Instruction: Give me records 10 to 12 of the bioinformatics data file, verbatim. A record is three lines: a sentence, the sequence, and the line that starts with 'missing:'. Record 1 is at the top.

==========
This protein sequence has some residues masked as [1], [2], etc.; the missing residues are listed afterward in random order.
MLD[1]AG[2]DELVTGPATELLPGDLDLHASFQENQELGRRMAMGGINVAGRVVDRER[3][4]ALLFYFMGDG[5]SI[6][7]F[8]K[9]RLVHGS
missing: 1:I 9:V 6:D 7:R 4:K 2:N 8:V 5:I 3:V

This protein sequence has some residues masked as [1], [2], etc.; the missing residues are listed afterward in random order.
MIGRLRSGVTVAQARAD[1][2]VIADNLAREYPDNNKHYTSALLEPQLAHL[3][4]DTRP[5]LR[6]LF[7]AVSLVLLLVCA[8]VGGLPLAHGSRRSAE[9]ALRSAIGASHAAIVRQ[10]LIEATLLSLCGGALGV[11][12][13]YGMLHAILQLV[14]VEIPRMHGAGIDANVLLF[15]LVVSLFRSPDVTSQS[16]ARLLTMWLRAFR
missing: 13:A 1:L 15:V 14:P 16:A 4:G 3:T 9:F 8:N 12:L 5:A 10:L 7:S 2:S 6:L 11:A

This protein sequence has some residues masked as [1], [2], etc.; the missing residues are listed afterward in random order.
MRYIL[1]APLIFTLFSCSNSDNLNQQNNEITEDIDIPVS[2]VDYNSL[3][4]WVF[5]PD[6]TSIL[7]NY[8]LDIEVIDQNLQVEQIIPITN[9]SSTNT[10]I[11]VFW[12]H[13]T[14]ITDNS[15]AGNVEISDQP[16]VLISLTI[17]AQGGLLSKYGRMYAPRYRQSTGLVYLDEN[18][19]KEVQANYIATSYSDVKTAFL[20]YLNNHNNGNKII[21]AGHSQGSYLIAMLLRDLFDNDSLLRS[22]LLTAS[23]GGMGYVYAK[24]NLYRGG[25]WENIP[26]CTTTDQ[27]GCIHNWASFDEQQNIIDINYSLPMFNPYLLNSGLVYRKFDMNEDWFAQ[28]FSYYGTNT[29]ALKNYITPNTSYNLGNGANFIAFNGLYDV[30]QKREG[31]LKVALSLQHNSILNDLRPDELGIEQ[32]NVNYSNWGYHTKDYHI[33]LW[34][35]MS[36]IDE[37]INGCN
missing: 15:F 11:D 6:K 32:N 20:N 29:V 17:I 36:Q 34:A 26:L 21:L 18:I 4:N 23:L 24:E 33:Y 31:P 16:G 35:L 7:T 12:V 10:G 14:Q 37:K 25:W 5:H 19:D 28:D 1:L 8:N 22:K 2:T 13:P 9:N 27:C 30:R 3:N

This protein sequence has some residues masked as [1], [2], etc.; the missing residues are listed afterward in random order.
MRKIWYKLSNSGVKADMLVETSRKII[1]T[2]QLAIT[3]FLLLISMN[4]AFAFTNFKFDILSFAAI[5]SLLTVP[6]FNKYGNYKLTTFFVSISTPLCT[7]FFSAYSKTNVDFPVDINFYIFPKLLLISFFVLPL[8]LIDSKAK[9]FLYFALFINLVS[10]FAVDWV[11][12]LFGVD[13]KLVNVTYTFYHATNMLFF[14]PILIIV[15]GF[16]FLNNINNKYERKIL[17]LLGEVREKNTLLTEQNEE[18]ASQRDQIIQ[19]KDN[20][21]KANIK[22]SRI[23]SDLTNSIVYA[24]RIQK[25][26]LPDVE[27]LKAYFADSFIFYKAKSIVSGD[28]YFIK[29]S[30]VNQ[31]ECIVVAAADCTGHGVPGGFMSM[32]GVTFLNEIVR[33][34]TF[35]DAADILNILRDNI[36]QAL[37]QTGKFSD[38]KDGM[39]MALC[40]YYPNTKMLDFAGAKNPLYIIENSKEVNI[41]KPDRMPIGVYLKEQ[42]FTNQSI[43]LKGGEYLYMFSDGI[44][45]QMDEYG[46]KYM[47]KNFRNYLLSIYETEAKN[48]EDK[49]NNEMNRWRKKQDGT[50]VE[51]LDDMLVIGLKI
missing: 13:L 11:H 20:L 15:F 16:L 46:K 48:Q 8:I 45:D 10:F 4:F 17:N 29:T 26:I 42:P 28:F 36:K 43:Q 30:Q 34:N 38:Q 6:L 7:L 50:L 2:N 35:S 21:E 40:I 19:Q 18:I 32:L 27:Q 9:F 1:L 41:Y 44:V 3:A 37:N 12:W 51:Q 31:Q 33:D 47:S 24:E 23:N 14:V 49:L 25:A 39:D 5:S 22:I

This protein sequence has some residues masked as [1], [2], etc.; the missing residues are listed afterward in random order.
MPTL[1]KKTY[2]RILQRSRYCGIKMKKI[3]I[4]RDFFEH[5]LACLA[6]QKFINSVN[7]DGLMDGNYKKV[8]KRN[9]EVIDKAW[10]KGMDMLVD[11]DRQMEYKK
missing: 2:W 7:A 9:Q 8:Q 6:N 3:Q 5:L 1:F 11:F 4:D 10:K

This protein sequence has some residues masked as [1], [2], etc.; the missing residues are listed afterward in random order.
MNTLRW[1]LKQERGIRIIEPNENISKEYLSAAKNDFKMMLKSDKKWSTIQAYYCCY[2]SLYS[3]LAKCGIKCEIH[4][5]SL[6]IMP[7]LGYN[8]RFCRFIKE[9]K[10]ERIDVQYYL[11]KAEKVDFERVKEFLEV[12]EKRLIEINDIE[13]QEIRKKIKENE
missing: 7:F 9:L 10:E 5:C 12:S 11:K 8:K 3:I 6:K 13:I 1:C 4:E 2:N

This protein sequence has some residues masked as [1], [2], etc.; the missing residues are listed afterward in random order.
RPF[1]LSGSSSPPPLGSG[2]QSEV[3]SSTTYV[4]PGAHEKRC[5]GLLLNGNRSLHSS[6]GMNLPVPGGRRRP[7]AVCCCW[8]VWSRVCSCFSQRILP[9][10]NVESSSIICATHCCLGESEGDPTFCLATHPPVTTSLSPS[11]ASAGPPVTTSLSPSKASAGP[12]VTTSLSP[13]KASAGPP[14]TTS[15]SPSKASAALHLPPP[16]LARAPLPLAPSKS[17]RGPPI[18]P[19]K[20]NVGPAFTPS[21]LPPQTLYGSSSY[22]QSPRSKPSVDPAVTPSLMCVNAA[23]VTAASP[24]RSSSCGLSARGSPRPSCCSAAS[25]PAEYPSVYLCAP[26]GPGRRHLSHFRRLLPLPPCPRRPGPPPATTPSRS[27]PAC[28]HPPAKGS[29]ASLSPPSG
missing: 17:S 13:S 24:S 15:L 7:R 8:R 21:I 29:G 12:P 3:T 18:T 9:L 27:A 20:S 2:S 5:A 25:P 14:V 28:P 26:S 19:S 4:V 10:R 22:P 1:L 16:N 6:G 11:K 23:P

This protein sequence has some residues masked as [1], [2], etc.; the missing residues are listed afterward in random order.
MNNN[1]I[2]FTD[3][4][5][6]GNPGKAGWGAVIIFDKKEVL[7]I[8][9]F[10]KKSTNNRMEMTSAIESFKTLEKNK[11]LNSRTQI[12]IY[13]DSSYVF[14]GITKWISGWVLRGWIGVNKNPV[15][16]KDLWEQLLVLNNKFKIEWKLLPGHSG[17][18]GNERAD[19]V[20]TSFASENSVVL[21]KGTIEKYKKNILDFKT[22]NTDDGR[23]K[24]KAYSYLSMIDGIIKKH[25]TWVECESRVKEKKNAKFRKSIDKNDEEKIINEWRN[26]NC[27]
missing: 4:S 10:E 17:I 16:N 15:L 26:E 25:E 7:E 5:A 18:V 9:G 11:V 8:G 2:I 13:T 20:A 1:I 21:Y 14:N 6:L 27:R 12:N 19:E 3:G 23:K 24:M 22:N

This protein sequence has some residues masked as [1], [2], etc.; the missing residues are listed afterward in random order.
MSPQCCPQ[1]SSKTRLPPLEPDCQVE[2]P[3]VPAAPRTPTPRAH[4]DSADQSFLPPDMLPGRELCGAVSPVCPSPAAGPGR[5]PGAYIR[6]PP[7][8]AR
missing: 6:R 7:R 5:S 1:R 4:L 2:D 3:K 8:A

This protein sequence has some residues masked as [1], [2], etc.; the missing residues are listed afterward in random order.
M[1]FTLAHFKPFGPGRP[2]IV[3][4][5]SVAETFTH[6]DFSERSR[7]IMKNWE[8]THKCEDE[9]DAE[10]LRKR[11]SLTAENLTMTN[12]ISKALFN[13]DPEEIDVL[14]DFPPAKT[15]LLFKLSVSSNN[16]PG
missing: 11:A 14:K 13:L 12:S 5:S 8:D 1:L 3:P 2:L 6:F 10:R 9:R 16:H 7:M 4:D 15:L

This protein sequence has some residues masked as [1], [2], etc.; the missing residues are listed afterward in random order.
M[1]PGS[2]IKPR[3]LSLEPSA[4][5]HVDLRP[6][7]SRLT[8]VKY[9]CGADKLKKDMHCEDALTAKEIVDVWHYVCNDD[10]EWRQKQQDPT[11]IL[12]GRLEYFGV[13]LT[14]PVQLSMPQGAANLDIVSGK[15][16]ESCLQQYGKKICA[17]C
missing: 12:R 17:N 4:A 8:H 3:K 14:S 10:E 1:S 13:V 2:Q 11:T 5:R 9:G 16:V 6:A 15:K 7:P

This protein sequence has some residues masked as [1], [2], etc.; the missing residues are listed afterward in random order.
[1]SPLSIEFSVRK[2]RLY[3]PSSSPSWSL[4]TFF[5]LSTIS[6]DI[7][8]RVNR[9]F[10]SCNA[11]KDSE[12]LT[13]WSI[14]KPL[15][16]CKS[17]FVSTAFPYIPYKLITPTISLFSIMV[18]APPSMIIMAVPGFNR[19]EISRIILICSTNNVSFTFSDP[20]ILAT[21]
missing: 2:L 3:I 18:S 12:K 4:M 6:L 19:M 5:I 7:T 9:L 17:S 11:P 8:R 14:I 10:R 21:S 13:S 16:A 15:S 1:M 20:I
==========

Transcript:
This protein sequence has some residues masked as [1], [2], etc.; the missing residues are listed afterward in random order.
M[1]FTLAHFKPFGPGRP[2]IV[3][4][5]SVAETFTH[6]DFSERSR[7]IMKNWE[8]THKCEDE[9]DAE[10]LRKR[11]SLTAENLTMTN[12]ISKALFN[13]DPEEIDVL[14]DFPPAKT[15]LLFKLSVSSNN[16]PG
missing: 11:A 14:K 13:L 12:S 5:S 8:D 1:L 3:P 2:L 6:F 10:R 9:R 16:H 7:M 4:D 15:L

This protein sequence has some residues masked as [1], [2], etc.; the missing residues are listed afterward in random order.
M[1]PGS[2]IKPR[3]LSLEPSA[4][5]HVDLRP[6][7]SRLT[8]VKY[9]CGADKLKKDMHCEDALTAKEIVDVWHYVCNDD[10]EWRQKQQDPT[11]IL[12]GRLEYFGV[13]LT[14]PVQLSMPQGAANLDIVSGK[15][16]ESCLQQYGKKICA[17]C
missing: 12:R 17:N 4:A 8:H 3:K 14:S 10:E 1:S 13:V 2:Q 11:T 5:R 9:G 16:V 6:A 15:K 7:P

This protein sequence has some residues masked as [1], [2], etc.; the missing residues are listed afterward in random order.
[1]SPLSIEFSVRK[2]RLY[3]PSSSPSWSL[4]TFF[5]LSTIS[6]DI[7][8]RVNR[9]F[10]SCNA[11]KDSE[12]LT[13]WSI[14]KPL[15][16]CKS[17]FVSTAFPYIPYKLITPTISLFSIMV[18]APPSMIIMAVPGFNR[19]EISRIILICSTNNVSFTFSDP[20]ILAT[21]
missing: 2:L 3:I 18:S 12:K 4:M 6:L 19:M 5:I 7:T 9:L 17:S 11:P 8:R 14:I 10:R 21:S 13:S 16:A 15:S 1:M 20:I